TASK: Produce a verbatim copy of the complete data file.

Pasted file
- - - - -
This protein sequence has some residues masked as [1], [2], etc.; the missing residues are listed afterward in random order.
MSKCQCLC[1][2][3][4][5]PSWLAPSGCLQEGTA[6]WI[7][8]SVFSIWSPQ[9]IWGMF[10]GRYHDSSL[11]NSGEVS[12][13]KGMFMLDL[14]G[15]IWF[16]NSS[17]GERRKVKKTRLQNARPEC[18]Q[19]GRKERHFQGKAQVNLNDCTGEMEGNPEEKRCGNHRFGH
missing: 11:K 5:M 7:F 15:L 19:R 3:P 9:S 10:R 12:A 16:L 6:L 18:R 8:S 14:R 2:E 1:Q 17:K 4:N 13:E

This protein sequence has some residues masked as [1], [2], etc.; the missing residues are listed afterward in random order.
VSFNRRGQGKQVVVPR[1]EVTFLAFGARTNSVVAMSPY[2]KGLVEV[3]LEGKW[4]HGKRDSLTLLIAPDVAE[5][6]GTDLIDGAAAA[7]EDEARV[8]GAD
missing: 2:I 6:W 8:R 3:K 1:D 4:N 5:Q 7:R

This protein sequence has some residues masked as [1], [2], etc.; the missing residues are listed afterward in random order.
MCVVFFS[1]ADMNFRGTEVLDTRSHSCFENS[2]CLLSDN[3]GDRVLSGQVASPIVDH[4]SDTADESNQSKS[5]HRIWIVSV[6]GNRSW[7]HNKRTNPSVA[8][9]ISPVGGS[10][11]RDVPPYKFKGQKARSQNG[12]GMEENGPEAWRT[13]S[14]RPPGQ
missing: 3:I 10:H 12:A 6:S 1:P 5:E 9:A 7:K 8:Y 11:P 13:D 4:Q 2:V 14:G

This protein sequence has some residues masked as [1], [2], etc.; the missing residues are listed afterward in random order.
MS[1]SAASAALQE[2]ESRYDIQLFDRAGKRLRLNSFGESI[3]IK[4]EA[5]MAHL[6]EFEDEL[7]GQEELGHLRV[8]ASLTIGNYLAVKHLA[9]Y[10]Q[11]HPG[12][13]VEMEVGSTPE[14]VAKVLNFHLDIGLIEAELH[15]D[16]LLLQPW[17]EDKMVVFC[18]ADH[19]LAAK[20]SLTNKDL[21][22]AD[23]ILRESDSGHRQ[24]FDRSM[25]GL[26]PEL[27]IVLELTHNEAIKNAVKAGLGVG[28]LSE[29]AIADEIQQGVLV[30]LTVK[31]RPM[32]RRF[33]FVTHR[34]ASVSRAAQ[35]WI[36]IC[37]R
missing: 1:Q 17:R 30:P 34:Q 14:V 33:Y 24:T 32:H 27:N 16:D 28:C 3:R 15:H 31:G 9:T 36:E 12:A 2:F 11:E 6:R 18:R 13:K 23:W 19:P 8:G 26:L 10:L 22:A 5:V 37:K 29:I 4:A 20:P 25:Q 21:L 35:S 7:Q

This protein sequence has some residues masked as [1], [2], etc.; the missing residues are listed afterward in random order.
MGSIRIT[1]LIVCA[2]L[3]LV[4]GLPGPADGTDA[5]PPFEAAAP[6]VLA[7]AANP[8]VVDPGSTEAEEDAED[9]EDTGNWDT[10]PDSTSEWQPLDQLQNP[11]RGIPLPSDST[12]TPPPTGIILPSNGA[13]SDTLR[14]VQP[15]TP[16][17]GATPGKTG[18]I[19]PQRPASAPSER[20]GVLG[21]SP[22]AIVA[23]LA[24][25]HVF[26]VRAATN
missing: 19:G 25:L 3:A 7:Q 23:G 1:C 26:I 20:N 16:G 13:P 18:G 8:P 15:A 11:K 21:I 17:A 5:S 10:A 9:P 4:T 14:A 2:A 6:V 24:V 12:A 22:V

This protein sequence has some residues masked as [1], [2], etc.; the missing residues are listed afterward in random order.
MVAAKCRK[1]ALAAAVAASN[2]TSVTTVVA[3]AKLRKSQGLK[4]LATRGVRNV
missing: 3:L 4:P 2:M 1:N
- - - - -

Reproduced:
This protein sequence has some residues masked as [1], [2], etc.; the missing residues are listed afterward in random order.
MSKCQCLC[1][2][3][4][5]PSWLAPSGCLQEGTA[6]WI[7][8]SVFSIWSPQ[9]IWGMF[10]GRYHDSSL[11]NSGEVS[12][13]KGMFMLDL[14]G[15]IWF[16]NSS[17]GERRKVKKTRLQNARPEC[18]Q[19]GRKERHFQGKAQVNLNDCTGEMEGNPEEKRCGNHRFGH
missing: 11:K 5:M 7:F 15:L 19:R 3:P 9:S 10:R 12:A 16:L 6:L 18:R 8:S 14:R 2:E 1:Q 17:K 4:N 13:E

This protein sequence has some residues masked as [1], [2], etc.; the missing residues are listed afterward in random order.
VSFNRRGQGKQVVVPR[1]EVTFLAFGARTNSVVAMSPY[2]KGLVEV[3]LEGKW[4]HGKRDSLTLLIAPDVAE[5][6]GTDLIDGAAAA[7]EDEARV[8]GAD
missing: 2:I 6:W 8:R 3:K 1:D 4:N 5:Q 7:R

This protein sequence has some residues masked as [1], [2], etc.; the missing residues are listed afterward in random order.
MCVVFFS[1]ADMNFRGTEVLDTRSHSCFENS[2]CLLSDN[3]GDRVLSGQVASPIVDH[4]SDTADESNQSKS[5]HRIWIVSV[6]GNRSW[7]HNKRTNPSVA[8][9]ISPVGGS[10][11]RDVPPYKFKGQKARSQNG[12]GMEENGPEAWRT[13]S[14]RPPGQ
missing: 3:I 10:H 12:A 6:S 1:P 5:E 9:A 7:K 8:Y 11:P 13:D 4:Q 2:V 14:G

This protein sequence has some residues masked as [1], [2], etc.; the missing residues are listed afterward in random order.
MS[1]SAASAALQE[2]ESRYDIQLFDRAGKRLRLNSFGESI[3]IK[4]EA[5]MAHL[6]EFEDEL[7]GQEELGHLRV[8]ASLTIGNYLAVKHLA[9]Y[10]Q[11]HPG[12][13]VEMEVGSTPE[14]VAKVLNFHLDIGLIEAELH[15]D[16]LLLQPW[17]EDKMVVFC[18]ADH[19]LAAK[20]SLTNKDL[21][22]AD[23]ILRESDSGHRQ[24]FDRSM[25]GL[26]PEL[27]IVLELTHNEAIKNAVKAGLGVG[28]LSE[29]AIADEIQQGVLV[30]LTVK[31]RPM[32]RRF[33]FVTHR[34]ASVSRAAQ[35]WI[36]IC[37]R
missing: 1:Q 17:R 30:P 34:Q 14:V 33:Y 24:T 32:H 27:N 16:D 28:C 3:R 15:H 31:G 9:T 36:E 12:A 2:F 11:E 6:R 18:R 13:K 23:W 19:P 8:G 26:L 10:L 22:A 5:V 37:K 29:I 4:A 20:P 25:Q 21:L 35:S 7:Q

This protein sequence has some residues masked as [1], [2], etc.; the missing residues are listed afterward in random order.
MGSIRIT[1]LIVCA[2]L[3]LV[4]GLPGPADGTDA[5]PPFEAAAP[6]VLA[7]AANP[8]VVDPGSTEAEEDAED[9]EDTGNWDT[10]PDSTSEWQPLDQLQNP[11]RGIPLPSDST[12]TPPPTGIILPSNGA[13]SDTLR[14]VQP[15]TP[16][17]GATPGKTG[18]I[19]PQRPASAPSER[20]GVLG[21]SP[22]AIVA[23]LA[24][25]HVF[26]VRAATN
missing: 19:G 25:L 3:A 7:Q 23:G 1:C 26:I 20:N 16:G 13:P 18:G 8:P 15:A 11:K 21:I 17:A 5:S 10:A 9:P 4:T 14:A 2:A 6:V 24:V 12:A 22:V

This protein sequence has some residues masked as [1], [2], etc.; the missing residues are listed afterward in random order.
MVAAKCRK[1]ALAAAVAASN[2]TSVTTVVA[3]AKLRKSQGLK[4]LATRGVRNV
missing: 3:L 4:P 2:M 1:N